Pumpkinhead. 1988. Directed by Stan Winston. Screenplay by Mark Patrick Carducci & Gary Gerani; from a story by Carducci, Winston, & Richard C. Weinman, based off a poem by Ed Justin.
Starring Lance Henriksen, Jeff East, John D’Aquino, Kimberly Ross, Joel Hoffman, Cynthia Bain, Kerry Remsen, Florence Schauffler, Brian Bremer, George ‘Buck’ Flower, Matthew Hurley, Lee de Broux, Peggy Walton-Walker, Chance Michael Corbitt, & Dick Warlock.
De Laurentiis Entertainment Group/Lion Films
Rated R. 86 minutes.
Stan Winston’s debut feature, Pumpkinhead, is an all-time horror great. If we want to get real serious, it’s a dark fantasy; a mix of fairy tale-like elements and the terror of the horror genre, with a slasher setup. Doesn’t always hit the right notes, at times there’s a bit of heart lacking when Lance Henriksen’s not onscreen, giving it his best. Winston does fantastic work as director, as do the special effects team behind him to help with his vision. But it’s the story, above all, that matters most.
There are many ways to examine grief and loss, especially if we’re considering the revenge angle. Tons of films in the genre tackle revenge in a variety of different ways, from the tired rape-revenge horrors, to the old man action vehicles brought to new life most recently by Liam Neeson. Plenty of choices available.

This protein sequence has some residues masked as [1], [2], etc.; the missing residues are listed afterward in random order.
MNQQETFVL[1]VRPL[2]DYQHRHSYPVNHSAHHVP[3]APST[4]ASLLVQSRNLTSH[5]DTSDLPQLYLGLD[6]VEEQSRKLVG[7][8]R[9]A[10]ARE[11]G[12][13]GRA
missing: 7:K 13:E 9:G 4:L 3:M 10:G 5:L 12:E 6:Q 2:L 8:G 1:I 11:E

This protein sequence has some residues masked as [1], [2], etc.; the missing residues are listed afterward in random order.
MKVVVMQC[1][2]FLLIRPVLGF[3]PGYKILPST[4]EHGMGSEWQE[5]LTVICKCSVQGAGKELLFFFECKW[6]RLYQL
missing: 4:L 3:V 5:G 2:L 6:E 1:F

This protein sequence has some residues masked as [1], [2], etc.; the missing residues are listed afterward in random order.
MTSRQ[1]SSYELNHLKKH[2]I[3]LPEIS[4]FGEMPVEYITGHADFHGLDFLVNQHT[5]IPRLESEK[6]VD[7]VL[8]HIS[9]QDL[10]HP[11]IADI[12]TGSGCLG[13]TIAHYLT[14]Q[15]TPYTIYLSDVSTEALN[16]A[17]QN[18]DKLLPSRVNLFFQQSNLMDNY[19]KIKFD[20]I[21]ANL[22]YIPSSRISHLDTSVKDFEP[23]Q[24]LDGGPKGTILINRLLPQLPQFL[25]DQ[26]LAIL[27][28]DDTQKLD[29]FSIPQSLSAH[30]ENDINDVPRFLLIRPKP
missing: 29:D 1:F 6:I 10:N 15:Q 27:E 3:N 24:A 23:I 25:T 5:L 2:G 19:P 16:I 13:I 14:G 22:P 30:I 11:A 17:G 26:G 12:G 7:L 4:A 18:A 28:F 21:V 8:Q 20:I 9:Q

Winston, along with his fellow writers, worked off a poem by Ed Justin and imagined a terrifying entity, the titular creature, who becomes the symbol of misguided revenge, after a quaint family man named Ed Harley (Henriksen) loses his boy to a careless accident, and calls upon its powers to get vengeance for him against those responsible.
The grieving process is a tough one, no matter the circumstances. Losing a loved one, a young one at that, to a tragic accident due to the careless attitude of another individual is emotional brutality at its worst. Supernatural horror here work as a remedy for such traumas, though one acting like a double-edged sword: revenge and justice for the bereaved, as well as more anguish and torment of a different sort altogether, a deeper existential angst than before.
In this light, Pumpkinhead also becomes a Southern Gothic mixed with folk horror, about the ghosts and the violence of the past coming full circle to roost in the present day, too. There are many fairy tale qualities to the story. The entity Pumpkinhead is similar to a creepier character out of an old book – a worse version of Rumpelstiltskin, or a darker genie from the Middle Eastern story of Aladdin; and to boot, it’s murderous. As it is in fairy tales, the monster comes to represent a flaw in humans, exaggerated and turned into the horrific, living embodiment of that flow.
Here, the thirst of blood for blood, a primal urge in us, our primitive self, to get vengeance when we’ve been fatally damaged by the awful death of a loved one. The story is a blood-soaked, Southern fried Brothers Grimm tale.
A scene that’s wildly interesting is when Pumpkinhead picks up the raggedy wooden cross. It smashes the cross. And with this act, the fairy tale monster enters the territory of an unholy creature. Not only does it – by virtue of its existence, its coming into being out of a will for vengeance, an eye for an eye – question a lack of justice in the universe, with violence of its own, it also, ultimately, questions God.